If you are a parent who is watching your child struggle through a debilitating mental health issue, then you may find yourself in a really tough situation. You might see yourself in the difficult position of wanting so badly to be a part of their recovery process, but finding it hard to connect with your child perhaps at a time when they need this connection the most. Whether your child is overcoming an addiction or working through depression or a traumatic experience, the love and support of their family is key to helping them step forward into a happier existence. If you do not know how to approach helping your child through therapy, as most people do not, then working with them through the issues that they are struggling with can be really helpful in their recovery process. This is one reason that couples therapy is such a great way to help your loved ones find peace and success through psychotherapy. While working in individual therapy or group therapy can be good, working with your family members can be a really powerful experience for someone trying to overcome a disorder. After all, whether parents like it or not, there is a reason that their child is experiencing the issues they are experiencing. While this is not to say that parents are all to blame for the faults and errors of their children, approaching the issues your family faces with a bit of humility might be a powerful way to help your family heal from the issues that members are struggling with.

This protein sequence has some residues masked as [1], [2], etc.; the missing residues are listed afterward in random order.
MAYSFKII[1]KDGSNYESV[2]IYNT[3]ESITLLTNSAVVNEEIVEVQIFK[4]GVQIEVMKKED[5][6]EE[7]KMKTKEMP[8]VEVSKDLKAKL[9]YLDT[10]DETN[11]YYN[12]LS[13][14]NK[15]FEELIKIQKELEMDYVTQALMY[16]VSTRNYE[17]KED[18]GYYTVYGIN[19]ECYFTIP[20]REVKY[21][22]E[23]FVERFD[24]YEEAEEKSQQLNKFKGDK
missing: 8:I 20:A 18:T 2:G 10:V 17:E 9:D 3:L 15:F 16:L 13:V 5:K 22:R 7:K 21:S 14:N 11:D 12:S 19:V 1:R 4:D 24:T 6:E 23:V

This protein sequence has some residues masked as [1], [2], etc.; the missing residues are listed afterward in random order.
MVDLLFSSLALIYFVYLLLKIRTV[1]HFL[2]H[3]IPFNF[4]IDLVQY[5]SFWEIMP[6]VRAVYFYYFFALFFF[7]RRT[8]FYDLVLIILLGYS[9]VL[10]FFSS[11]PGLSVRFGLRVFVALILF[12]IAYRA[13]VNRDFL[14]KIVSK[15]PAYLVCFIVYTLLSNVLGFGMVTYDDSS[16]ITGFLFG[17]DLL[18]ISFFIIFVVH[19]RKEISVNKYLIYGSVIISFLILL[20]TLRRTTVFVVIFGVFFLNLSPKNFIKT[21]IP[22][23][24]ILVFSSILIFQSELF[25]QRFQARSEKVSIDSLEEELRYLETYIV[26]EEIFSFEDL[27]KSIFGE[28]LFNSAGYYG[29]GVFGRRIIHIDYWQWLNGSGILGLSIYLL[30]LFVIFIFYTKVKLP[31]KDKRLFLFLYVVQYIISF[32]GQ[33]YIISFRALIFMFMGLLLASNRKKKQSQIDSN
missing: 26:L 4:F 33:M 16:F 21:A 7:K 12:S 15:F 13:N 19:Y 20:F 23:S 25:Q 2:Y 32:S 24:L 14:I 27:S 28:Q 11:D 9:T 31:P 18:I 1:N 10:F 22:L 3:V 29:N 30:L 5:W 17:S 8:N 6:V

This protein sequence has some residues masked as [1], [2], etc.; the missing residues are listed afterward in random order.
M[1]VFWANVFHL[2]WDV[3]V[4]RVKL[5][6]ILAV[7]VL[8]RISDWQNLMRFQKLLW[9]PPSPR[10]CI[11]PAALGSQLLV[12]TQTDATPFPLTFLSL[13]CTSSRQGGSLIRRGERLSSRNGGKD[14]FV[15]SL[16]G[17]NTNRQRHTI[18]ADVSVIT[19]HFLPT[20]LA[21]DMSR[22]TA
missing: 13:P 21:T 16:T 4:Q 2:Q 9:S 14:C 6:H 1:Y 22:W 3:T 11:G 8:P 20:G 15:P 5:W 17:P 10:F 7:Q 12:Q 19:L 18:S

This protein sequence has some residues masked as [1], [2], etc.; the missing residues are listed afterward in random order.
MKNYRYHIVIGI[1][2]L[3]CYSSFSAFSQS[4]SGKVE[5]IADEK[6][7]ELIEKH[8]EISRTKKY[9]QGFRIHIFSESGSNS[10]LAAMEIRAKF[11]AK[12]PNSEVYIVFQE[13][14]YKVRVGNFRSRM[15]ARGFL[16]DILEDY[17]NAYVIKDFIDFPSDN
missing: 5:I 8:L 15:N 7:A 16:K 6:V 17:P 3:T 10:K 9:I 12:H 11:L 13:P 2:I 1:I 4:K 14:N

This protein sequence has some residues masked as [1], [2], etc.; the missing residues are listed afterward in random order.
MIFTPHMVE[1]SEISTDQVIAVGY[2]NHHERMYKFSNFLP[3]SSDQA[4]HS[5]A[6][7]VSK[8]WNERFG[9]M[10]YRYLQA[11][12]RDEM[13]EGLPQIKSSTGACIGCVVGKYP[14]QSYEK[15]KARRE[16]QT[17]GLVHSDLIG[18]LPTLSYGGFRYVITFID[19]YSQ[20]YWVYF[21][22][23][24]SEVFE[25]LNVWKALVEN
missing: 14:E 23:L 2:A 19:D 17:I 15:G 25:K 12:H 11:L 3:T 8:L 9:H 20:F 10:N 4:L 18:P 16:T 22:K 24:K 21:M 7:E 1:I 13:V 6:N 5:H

One great example of this is a scenario in which a child in a family has an eating disorder that he or she is working to overcome. This disorder might have been triggered by any number of instances. Perhaps there is another traumatic experience that has pushed the child towards this as a mechanism for coping. Perhaps the child is experiencing a lack of control in his or her life and the eating disorder is a way to regain that control. Either way, there are a lot of reasons that a family’s presence in a therapy session might be positive. First, with eating disorders there are often familial disordered eating patterns that can push a child to use food as a coping mechanism. Being willing to identify these things as a family can help a child work through the roots of the problem. Next, if a child is unwilling to open up in therapy, engaging in the therapy with family members who can set a good example of open discussion might help the child begin to talk openly and therefore make headway in coming up with solutions to the problems they are facing.
This is just one example of the ways family therapy can provide powerful support in helping members solve issues they are facing. This can be a challenging format, for certain, but this is one of the best ways for families to come together and open up in order to solve the issues they face together.